Get used to one-term governments

The Baillieu/Napthine government now has the ignominious title in history as the first one-term government since 1955. There will be much said, much analysed, and much laughter from the pundits on the other side, but I suspect this will fast become the norm rather than the exception.

The last year in politics has taught us two things. First, voters are prepared to support a party platform even if their leader lacks charisma and is not particularly popular. Exhibit A – Tony Abbott. Exhibit B- Daniel Andrews. Second, long term governments are becoming a thing of the past.

Some commentators and cheerleaders will be fast to point the finger at the Coalition’s policies and mark the result as an outright rejection of their vision for the state, and undoubtedly there’s truth to some tenets of this claim: protracted industrial disputes, TAFE closures, and two years of perceived inertia no doubt fed the electorate’s decision to send Napthine and co packing. But there’s a deeper story here.

Voters are now increasingly fickle. They no longer identify strongly with one particular political party, and in a world that is increasingly fast paced, almost like a collective attention-deficit disorder, this fickleness soon turns to apathy, which soon turns to a search for something new and exciting. Our short attention spans aren’t interested in long term reform – we want results and we want them now.

The biggest challenge politicians on both sides of the political divide are yet to tackle is the voters’ constant need for instant solutions, instant outcomes, and instant satisfaction. The failure of Ted Baillieu’s time as premier is a case in point. His unassuming style, his lack of desire to feed the 24/7 media cycle, and his slowly-slowly approach towards implementing policy and reform was soon perceived as a premier who lacked interest and who wasn’t engaged in the job.

Labor and Daniel Andrews ran a good campaign and they tapped into social media quite well. Their clever facebook banner promoting that ‘Labor will make Grand Final Day Friday a public holiday’ was liked by more than 40,000 people – and anyone who clicked this post soon found their feed inundated with more Labor advertisements right up until the election. Quite clever. But if the new occupants of Spring Street think they’ll be immune from voter ADHD, they’ll find themselves back on the opposition benches before they know it.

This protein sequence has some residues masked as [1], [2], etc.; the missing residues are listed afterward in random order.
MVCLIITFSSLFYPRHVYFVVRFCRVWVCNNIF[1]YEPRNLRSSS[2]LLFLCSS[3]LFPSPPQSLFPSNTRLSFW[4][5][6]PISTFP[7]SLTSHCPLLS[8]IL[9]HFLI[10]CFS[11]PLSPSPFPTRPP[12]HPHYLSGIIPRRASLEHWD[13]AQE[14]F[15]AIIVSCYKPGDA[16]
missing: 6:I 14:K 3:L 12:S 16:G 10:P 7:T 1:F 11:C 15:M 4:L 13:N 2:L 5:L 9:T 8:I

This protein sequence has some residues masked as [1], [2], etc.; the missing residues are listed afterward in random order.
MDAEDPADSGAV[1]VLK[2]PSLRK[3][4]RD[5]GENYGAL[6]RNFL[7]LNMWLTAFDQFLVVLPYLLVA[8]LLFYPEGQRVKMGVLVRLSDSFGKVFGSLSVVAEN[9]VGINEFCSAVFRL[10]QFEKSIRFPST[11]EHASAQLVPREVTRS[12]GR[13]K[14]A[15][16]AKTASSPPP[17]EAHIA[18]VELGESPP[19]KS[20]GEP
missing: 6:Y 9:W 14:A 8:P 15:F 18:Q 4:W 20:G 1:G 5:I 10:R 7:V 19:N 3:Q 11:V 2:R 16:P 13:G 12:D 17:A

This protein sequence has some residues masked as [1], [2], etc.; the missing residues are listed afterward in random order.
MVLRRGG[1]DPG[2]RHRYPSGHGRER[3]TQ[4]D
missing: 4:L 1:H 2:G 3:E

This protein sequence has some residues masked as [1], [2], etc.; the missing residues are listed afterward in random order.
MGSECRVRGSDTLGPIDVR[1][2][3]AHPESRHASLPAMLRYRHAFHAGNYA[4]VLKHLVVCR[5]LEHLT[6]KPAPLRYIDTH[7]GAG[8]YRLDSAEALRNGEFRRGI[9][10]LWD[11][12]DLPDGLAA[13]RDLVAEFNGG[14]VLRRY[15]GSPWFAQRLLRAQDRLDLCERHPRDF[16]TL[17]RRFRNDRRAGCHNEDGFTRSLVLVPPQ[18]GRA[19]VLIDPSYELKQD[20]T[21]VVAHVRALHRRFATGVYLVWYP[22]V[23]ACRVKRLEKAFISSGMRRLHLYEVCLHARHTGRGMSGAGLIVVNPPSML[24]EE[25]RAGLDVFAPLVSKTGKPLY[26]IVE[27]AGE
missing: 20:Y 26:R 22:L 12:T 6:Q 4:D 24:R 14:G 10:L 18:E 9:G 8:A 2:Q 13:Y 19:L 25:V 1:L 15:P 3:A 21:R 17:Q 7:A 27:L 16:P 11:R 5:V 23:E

Their federal colleagues know it. After riding the Rudd-slide into power in 2007, they found themselves nearly, ever so nearly, out of government only three years later. The man who nearly took the top job in 2010, Tony Abbott, now faces a similar dilemma as his government faces the very real prospect of being a one-termer after 2016.

Arguments about the long term need to balance the budget, repay debt, live within our means – they don’t wash with a population living a faster lifestyle where there is no longer time to think about the ramifications of long term reform and structural change – because for many voters, that tomorrow is in such a distant future that it’s almost irrelevant.

This country’s greatest reformers – Whitlam, Hawke, Howard – they operated in an era when information was slower, and social media campaigns could not harness voter negativity in a matter a seconds. Our summations and conclusions are made quicker and faster, and this is before a politician has even had a chance to hold their first press conference to explain their policy in detail.

There is a genuine disconnect between Canberra and Spring Street and the voting public, and it comes from an inability to market effectively in such a diverse and unpredictable landscape. The bleeding heart lefties may bemoan the power of Murdoch to manipulate public opinion, but they can rest assured that the traditional outlets of information are losing their reach and no longer have a monopoly on public opinion.

The one question that can rightfully be posed though, is that with a population predisposed to quick results from its leaders and instant information from so many sources with or without credibility, are we entering a new age of enlightenment, where voter intelligence is high and accountability is vast and efficient? Or are we entering a new dark age, where short term fixes give way to meaningful change because we have become too impatient and cynical to listen to reason?

Time will tell.

 

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